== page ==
Posts tagged ‘Government ICT’

October 27, 2015

A Presentation on ICT for Lawyers

This post is a summary of a presentation I gave to a group of lawyers on ICT fundamentals. It represents my own opinion, and not that of my employers or anyone else! I apologies for it being so wordy – but a lot of material was covered.

My presentation walked through some fundamental concepts in ICT, some major trends that are shaping ICT, and how ICT organisations are evolving. The aim is to give a plain english summary to allow ICT lawyers to have sensible conversations about ICT to support the work that they do with ICT professionals. In my view ICT may be hard to do, but it is not hard to understand. At the end of each topic I will include my own personal view.

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November 5, 2013

NZ Government Announces Desktop as a Service

Exciting news (for me anyway)! Last Friday, November 1 2013, the New Zealand Government Chief Information Officer (Colin MacDonald, Chief Executive of the Department of Internal Affairs) announced that the New Zealand government had negotiated contracts for the supply of Desktop as a Service (DaaS). 

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April 4, 2013

Privacy Matters for BYOD

This is my fourteenth post in my series on BYOD. This recent article on Infoworld about how the US Department of Veterans’ Affairs has put its BYOD plans on hold illustrates the point that you need to consider and cover off employee privacy when implementing BYOD.

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March 28, 2013

Some Thoughts on Outsourcing

I was discussing outsourcing with a friend the other day. I work in government IT, and outsourcing is used widely in government. He was discussing the tricky nature of being brought in as an independent vendor to the outsourcing vendor. What this brought up was something that is often overlooked in outsourcing deals, especially major ones. That is: any organisation that outsources a function (such as its IT) usually does so in the hope of saving money by shedding large amounts of staff. But, they usually don’t factor in that they will need additional staff with different skills to manage that outsourcer.

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December 11, 2012

Poor Information Security Can Lead to Tragedy

What do Kate Middleton and, Apple and the Ministry of Social Development have in common? Poor information security leading to tragedies. They also show that information security has as much to do with culture as it does with technology.

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October 5, 2012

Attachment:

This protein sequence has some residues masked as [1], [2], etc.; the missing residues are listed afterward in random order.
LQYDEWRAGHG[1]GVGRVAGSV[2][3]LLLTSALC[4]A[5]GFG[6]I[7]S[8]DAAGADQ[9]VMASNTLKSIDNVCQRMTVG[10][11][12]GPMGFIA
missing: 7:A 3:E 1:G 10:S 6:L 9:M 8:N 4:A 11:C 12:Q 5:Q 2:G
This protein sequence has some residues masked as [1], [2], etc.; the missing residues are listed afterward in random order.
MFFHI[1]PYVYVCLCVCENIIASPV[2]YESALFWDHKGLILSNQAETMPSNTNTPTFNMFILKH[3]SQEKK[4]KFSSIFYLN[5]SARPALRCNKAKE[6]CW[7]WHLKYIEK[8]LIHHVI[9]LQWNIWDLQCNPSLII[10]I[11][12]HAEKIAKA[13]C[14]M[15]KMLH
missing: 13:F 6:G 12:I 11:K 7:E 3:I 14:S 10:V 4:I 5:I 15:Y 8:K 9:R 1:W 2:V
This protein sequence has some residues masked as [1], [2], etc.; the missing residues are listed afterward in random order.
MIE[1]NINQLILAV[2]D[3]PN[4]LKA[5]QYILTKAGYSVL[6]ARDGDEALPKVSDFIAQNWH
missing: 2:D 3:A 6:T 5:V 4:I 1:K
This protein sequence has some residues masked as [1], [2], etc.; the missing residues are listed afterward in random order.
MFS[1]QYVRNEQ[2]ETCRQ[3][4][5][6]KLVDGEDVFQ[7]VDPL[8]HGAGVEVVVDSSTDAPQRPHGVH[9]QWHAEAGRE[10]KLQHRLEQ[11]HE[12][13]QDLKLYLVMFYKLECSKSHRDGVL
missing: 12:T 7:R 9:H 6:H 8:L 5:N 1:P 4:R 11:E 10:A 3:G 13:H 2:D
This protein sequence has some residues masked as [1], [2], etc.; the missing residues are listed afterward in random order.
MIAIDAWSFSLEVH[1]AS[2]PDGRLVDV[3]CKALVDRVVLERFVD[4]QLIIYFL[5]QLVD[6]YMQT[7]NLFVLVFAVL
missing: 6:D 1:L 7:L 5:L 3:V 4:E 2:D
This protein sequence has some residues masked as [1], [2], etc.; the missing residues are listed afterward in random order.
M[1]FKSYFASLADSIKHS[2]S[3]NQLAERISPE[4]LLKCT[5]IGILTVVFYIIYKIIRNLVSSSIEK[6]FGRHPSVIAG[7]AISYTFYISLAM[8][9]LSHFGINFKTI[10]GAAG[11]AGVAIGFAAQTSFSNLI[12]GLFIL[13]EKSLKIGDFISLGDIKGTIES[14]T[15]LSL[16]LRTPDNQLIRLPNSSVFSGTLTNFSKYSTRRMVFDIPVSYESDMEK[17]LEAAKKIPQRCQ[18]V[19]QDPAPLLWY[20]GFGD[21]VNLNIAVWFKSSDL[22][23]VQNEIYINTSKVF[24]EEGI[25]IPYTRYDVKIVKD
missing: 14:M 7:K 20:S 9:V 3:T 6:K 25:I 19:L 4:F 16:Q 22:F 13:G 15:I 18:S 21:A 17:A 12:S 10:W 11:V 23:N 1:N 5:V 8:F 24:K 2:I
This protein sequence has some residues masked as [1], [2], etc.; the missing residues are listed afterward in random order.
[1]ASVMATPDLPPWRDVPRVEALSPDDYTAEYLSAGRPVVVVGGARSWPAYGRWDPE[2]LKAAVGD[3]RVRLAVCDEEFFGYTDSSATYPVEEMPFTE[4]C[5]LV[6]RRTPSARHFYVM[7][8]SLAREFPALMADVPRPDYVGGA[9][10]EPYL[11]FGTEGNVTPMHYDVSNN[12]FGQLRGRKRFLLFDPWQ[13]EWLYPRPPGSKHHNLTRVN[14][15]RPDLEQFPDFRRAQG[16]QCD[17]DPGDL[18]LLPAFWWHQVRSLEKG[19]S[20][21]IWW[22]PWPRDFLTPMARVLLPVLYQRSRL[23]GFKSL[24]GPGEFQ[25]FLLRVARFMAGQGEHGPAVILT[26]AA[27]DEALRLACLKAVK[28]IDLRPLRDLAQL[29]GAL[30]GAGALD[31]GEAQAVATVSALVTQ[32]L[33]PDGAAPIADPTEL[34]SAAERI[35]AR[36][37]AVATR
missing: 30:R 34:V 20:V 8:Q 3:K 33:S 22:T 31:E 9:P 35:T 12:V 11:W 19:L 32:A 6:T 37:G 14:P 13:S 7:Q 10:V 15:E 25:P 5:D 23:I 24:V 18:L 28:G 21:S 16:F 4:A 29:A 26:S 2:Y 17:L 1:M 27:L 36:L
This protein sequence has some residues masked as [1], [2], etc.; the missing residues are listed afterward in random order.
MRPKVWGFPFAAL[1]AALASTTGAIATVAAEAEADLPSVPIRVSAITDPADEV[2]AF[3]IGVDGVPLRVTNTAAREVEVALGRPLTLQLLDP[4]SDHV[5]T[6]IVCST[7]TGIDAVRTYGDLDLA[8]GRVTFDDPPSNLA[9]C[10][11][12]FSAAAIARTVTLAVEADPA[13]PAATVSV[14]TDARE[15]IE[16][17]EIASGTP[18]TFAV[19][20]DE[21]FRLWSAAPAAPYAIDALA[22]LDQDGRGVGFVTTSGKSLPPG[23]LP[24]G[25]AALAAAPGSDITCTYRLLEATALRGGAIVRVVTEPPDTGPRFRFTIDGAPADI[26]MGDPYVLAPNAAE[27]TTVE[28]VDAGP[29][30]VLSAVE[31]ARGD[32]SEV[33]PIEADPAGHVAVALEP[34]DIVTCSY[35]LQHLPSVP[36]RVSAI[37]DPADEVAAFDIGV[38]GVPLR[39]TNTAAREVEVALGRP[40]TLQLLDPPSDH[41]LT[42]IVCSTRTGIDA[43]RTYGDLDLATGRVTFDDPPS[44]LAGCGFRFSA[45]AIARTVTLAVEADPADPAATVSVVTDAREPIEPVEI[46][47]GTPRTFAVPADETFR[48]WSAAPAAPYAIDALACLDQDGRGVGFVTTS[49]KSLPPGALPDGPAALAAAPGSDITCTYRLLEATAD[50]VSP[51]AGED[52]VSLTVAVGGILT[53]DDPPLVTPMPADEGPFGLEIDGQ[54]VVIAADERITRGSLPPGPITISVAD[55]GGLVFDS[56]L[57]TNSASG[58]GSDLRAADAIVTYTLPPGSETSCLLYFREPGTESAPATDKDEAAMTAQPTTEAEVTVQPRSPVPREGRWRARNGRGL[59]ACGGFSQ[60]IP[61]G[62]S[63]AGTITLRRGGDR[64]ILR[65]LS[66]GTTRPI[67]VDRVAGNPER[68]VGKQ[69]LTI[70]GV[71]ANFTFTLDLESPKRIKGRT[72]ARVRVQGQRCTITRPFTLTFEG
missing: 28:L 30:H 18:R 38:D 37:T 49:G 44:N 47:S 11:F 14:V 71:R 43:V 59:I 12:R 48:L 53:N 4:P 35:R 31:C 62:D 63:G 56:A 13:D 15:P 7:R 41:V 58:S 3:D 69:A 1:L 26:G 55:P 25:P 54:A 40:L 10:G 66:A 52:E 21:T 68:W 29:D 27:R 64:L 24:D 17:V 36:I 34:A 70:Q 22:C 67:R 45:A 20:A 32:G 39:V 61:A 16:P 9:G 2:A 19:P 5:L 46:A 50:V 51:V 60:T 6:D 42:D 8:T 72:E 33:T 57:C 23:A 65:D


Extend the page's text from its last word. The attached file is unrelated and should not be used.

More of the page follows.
NZ Government Issues End User Computing Reference Architecture

Last week (28 September 2012) New Zealand’s Department of Internal Affairs issued its end user computing reference architecture: The GEA-NZ Viewpoint: COE Reference Architecture.

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September 18, 2012

Some BYOD and Mobility Resources

This is just a brief post – the eighth in my Bring Your Own Device (BYOD) series – to mention some good resources on mobility and BYOD that enterprise IT professionals should be aware of, especially if you work in government ICT (in whatever jurisdiction).

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May 25, 2012

BYOD and Consumer Law

This is my fifth post on Bring Your Own Device (BYOD). In other posts I’ve considered support and managing employee expenses. Here, I want to change tack a bit, and ask: What are the ramifications of consumer law for BYOD? While this may seem like a strange question, it is something that you will need to consider for some types of BYOD.

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May 1, 2012

The USA’s Double Standards on Cloud Data Residency

A recent article on ReadWriteWeb reminded me of  one of the more annoying sources of noise about cloud computing – the double standards of US government agencies and companies around cloud data residency. On the one hand US government agencies complain that other countries are discriminating against its cloud service providers by raising legitimate concerns about data privacy in the US, while at the same time as making Google create special government clouds which keep all data in the US.

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February 28, 2012

Two Kinds of Government App Store

In the recently published UK Government Cloud Strategy one of the key planks of the strategy was the development of a “Government App Store”. In fact, the first part of the Government App Store – renamed CloudStore – has just been launched. In other jurisdictions such as New Zealand and the US, there has also been talk of government app stores and even some deployments. In general, in both the public and private sectors App stores do seem to be flavour of the month. What is a Government App Store? And what could it look like? Well first we need to distinguish between two different senses in which the term “Government App Store” is being used in the various discussions (and in the news reports linked to above).

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